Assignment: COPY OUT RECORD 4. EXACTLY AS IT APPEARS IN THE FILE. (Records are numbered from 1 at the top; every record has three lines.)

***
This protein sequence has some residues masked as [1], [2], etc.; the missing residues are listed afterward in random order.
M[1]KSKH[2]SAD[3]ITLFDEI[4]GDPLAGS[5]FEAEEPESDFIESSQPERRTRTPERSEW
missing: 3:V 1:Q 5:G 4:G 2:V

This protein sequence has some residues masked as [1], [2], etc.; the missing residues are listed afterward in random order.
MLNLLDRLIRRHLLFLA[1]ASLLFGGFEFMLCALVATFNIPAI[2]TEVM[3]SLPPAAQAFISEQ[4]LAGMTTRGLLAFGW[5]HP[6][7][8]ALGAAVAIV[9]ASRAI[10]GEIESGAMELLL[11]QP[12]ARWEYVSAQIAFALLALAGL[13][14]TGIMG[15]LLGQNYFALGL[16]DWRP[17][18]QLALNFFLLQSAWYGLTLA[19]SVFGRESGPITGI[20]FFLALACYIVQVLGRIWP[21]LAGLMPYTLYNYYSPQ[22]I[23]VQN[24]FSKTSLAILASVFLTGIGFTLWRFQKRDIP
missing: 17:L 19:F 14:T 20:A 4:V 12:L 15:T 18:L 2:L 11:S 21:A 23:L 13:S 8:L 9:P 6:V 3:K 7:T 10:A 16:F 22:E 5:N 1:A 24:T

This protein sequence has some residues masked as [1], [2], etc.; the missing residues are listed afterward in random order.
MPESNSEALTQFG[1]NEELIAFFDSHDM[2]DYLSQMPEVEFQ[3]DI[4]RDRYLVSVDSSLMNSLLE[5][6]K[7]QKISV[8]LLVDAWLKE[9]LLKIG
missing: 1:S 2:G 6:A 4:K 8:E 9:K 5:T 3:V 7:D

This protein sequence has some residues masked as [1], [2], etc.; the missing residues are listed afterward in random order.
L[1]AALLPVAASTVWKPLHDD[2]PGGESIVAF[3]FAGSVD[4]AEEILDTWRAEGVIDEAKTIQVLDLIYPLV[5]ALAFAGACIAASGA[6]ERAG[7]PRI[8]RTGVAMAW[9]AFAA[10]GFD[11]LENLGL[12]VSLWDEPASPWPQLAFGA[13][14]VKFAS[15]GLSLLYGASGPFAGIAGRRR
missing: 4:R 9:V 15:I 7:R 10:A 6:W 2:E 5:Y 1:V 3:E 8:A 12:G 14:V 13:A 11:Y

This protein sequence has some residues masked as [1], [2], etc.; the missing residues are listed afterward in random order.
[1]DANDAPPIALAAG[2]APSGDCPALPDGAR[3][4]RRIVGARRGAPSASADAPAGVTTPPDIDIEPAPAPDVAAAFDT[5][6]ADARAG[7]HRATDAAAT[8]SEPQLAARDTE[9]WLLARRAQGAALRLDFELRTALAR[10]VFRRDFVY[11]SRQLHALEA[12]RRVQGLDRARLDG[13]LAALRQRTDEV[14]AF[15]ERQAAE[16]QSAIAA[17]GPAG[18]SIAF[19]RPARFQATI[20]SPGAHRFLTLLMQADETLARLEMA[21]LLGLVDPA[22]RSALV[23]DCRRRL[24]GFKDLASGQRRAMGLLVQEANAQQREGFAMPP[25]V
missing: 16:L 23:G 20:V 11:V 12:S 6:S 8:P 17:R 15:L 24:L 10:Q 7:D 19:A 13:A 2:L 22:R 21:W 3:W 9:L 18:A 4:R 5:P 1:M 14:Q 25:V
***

This protein sequence has some residues masked as [1], [2], etc.; the missing residues are listed afterward in random order.
L[1]AALLPVAASTVWKPLHDD[2]PGGESIVAF[3]FAGSVD[4]AEEILDTWRAEGVIDEAKTIQVLDLIYPLV[5]ALAFAGACIAASGA[6]ERAG[7]PRI[8]RTGVAMAW[9]AFAA[10]GFD[11]LENLGL[12]VSLWDEPASPWPQLAFGA[13][14]VKFAS[15]GLSLLYGASGPFAGIAGRRR
missing: 4:R 9:V 15:I 7:R 10:A 6:W 2:E 5:Y 1:V 3:E 8:A 12:G 14:V 13:A 11:Y